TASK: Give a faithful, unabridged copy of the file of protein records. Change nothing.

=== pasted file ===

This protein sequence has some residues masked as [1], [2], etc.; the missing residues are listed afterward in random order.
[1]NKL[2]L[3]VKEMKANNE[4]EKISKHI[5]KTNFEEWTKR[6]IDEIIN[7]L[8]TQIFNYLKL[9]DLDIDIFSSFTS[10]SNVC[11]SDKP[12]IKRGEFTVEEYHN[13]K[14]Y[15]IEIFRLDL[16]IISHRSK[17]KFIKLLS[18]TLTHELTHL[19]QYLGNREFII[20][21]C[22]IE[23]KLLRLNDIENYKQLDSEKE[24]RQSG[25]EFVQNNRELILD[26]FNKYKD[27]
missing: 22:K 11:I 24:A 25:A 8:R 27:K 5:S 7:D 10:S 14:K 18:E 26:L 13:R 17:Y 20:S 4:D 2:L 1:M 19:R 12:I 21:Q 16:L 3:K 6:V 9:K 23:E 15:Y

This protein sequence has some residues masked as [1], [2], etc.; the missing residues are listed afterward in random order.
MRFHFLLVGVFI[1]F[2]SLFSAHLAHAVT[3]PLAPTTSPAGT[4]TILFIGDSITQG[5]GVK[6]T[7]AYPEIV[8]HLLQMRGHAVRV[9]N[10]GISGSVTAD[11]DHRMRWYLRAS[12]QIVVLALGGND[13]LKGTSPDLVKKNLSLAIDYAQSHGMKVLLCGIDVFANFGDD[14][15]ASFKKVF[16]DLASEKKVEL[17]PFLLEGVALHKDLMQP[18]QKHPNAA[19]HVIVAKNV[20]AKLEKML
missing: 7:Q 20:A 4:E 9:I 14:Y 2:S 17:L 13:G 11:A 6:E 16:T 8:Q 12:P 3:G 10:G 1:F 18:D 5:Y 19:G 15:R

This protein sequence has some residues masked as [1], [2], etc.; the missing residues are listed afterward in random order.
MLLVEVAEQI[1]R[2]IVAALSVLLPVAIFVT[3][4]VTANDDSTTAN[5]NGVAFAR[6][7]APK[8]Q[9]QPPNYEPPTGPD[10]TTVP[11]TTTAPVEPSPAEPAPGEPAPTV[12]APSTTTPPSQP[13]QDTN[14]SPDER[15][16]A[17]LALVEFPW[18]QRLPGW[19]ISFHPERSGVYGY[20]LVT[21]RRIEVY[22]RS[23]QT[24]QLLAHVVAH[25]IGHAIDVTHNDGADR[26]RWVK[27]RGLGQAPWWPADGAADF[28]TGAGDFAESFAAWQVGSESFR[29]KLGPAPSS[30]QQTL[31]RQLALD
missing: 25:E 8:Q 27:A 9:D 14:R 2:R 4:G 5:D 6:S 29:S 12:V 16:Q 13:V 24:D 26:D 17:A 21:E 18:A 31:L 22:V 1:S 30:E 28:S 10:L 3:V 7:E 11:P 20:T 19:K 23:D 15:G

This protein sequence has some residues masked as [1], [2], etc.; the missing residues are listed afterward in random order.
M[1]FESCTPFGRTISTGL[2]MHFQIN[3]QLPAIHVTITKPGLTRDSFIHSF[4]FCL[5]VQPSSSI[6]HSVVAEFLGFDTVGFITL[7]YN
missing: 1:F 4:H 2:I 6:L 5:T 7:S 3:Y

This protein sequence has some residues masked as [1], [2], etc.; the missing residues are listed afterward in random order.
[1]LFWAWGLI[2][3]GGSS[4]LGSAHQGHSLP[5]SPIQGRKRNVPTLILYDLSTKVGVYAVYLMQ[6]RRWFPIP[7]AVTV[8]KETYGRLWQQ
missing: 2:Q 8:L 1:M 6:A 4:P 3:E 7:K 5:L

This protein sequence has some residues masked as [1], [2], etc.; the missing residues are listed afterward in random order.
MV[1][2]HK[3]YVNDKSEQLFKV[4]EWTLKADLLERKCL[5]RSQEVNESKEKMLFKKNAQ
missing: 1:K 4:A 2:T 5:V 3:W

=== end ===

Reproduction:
This protein sequence has some residues masked as [1], [2], etc.; the missing residues are listed afterward in random order.
[1]NKL[2]L[3]VKEMKANNE[4]EKISKHI[5]KTNFEEWTKR[6]IDEIIN[7]L[8]TQIFNYLKL[9]DLDIDIFSSFTS[10]SNVC[11]SDKP[12]IKRGEFTVEEYHN[13]K[14]Y[15]IEIFRLDL[16]IISHRSK[17]KFIKLLS[18]TLTHELTHL[19]QYLGNREFII[20][21]C[22]IE[23]KLLRLNDIENYKQLDSEKE[24]RQSG[25]EFVQNNRELILD[26]FNKYKD[27]
missing: 22:K 11:I 24:A 25:A 8:R 27:K 5:S 7:D 10:S 14:K 18:E 26:L 13:R 17:Y 20:S 4:D 2:L 1:M 19:R 12:I 21:Q 16:L 3:K 6:V 9:K 23:E 15:Y

This protein sequence has some residues masked as [1], [2], etc.; the missing residues are listed afterward in random order.
MRFHFLLVGVFI[1]F[2]SLFSAHLAHAVT[3]PLAPTTSPAGT[4]TILFIGDSITQG[5]GVK[6]T[7]AYPEIV[8]HLLQMRGHAVRV[9]N[10]GISGSVTAD[11]DHRMRWYLRAS[12]QIVVLALGGND[13]LKGTSPDLVKKNLSLAIDYAQSHGMKVLLCGIDVFANFGDD[14][15]ASFKKVF[16]DLASEKKVEL[17]PFLLEGVALHKDLMQP[18]QKHPNAA[19]HVIVAKNV[20]AKLEKML
missing: 7:Q 20:A 4:E 9:I 14:Y 2:S 17:L 13:G 11:A 6:E 16:T 8:Q 12:P 3:G 10:G 1:F 18:D 5:Y 19:G 15:R

This protein sequence has some residues masked as [1], [2], etc.; the missing residues are listed afterward in random order.
MLLVEVAEQI[1]R[2]IVAALSVLLPVAIFVT[3][4]VTANDDSTTAN[5]NGVAFAR[6][7]APK[8]Q[9]QPPNYEPPTGPD[10]TTVP[11]TTTAPVEPSPAEPAPGEPAPTV[12]APSTTTPPSQP[13]QDTN[14]SPDER[15][16]A[17]LALVEFPW[18]QRLPGW[19]ISFHPERSGVYGY[20]LVT[21]RRIEVY[22]RS[23]QT[24]QLLAHVVAH[25]IGHAIDVTHNDGADR[26]RWVK[27]RGLGQAPWWPADGAADF[28]TGAGDFAESFAAWQVGSESFR[29]KLGPAPSS[30]QQTL[31]RQLALD
missing: 25:E 8:Q 27:A 9:D 14:R 2:R 4:G 5:D 6:S 29:S 12:V 16:Q 13:V 24:D 26:D 17:A 21:E 18:A 31:L 22:V 1:S 30:E 28:S 10:L 3:V 7:E 11:P 20:T 19:K 23:D 15:G

This protein sequence has some residues masked as [1], [2], etc.; the missing residues are listed afterward in random order.
M[1]FESCTPFGRTISTGL[2]MHFQIN[3]QLPAIHVTITKPGLTRDSFIHSF[4]FCL[5]VQPSSSI[6]HSVVAEFLGFDTVGFITL[7]YN
missing: 1:F 4:H 2:I 6:L 5:T 7:S 3:Y

This protein sequence has some residues masked as [1], [2], etc.; the missing residues are listed afterward in random order.
[1]LFWAWGLI[2][3]GGSS[4]LGSAHQGHSLP[5]SPIQGRKRNVPTLILYDLSTKVGVYAVYLMQ[6]RRWFPIP[7]AVTV[8]KETYGRLWQQ
missing: 2:Q 8:L 1:M 6:A 4:P 3:E 7:K 5:L

This protein sequence has some residues masked as [1], [2], etc.; the missing residues are listed afterward in random order.
MV[1][2]HK[3]YVNDKSEQLFKV[4]EWTLKADLLERKCL[5]RSQEVNESKEKMLFKKNAQ
missing: 1:K 4:A 2:T 5:V 3:W